Tony Towle

(1939 / New York City / United States)

The New World - Poem by Tony Towle

You've left me by myself and I fall to pieces into the river.
It's the same voice, this time between 3 and 4 a.m.;
four lies about blondes. Boom, a quiet sun. I still like
toast and jam, in fact I feel like toast and jam; it's spring,
1961, an invoice; I'm selecting poems to be read in the villages
and in front of the troops on horseback.

It's the grand opening all over again. There's not a scar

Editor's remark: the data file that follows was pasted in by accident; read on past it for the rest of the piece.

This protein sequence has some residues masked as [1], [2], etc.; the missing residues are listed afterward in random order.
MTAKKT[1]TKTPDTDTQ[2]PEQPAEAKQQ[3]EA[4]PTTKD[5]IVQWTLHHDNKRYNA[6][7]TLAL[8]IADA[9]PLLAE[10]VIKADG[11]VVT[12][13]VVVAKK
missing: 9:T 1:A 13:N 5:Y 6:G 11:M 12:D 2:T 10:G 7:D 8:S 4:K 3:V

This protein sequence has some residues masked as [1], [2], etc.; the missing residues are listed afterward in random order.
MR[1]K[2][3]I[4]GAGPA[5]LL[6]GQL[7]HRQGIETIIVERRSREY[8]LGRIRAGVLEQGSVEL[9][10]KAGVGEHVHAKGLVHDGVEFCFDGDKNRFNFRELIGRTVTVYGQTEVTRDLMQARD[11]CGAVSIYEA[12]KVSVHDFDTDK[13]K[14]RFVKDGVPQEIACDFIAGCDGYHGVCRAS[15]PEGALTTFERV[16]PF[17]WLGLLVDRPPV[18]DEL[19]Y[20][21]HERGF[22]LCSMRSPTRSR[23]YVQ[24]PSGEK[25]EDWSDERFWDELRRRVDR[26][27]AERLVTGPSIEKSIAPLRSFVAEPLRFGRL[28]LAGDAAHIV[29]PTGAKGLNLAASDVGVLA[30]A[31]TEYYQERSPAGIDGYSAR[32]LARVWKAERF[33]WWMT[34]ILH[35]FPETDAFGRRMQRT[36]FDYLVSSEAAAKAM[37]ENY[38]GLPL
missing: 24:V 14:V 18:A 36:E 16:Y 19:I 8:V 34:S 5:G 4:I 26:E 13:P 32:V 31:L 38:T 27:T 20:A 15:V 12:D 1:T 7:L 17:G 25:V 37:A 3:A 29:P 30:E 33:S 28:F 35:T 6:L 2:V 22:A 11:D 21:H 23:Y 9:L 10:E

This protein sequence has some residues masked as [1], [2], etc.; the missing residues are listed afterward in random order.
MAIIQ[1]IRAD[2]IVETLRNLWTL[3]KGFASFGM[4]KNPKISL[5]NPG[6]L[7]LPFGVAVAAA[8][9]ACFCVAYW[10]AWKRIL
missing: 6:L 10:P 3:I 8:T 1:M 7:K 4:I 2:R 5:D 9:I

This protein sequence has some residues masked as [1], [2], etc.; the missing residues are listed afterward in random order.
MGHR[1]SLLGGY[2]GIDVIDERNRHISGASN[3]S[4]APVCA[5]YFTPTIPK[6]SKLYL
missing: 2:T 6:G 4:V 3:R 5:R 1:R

left on the patient; an empty stomach, we see a souvenir. The
victim is an American scholar, his life and loves. It is time
to look in the dictionary. It is time to go to the airport. What
a day to take pictures. I make my living by taking pictures and
selling them. I cannot be angry with myself. The parachutes
sway in the wind. Now his head is up and his feet are down.

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Poem Submitted: Friday, August 8, 2014

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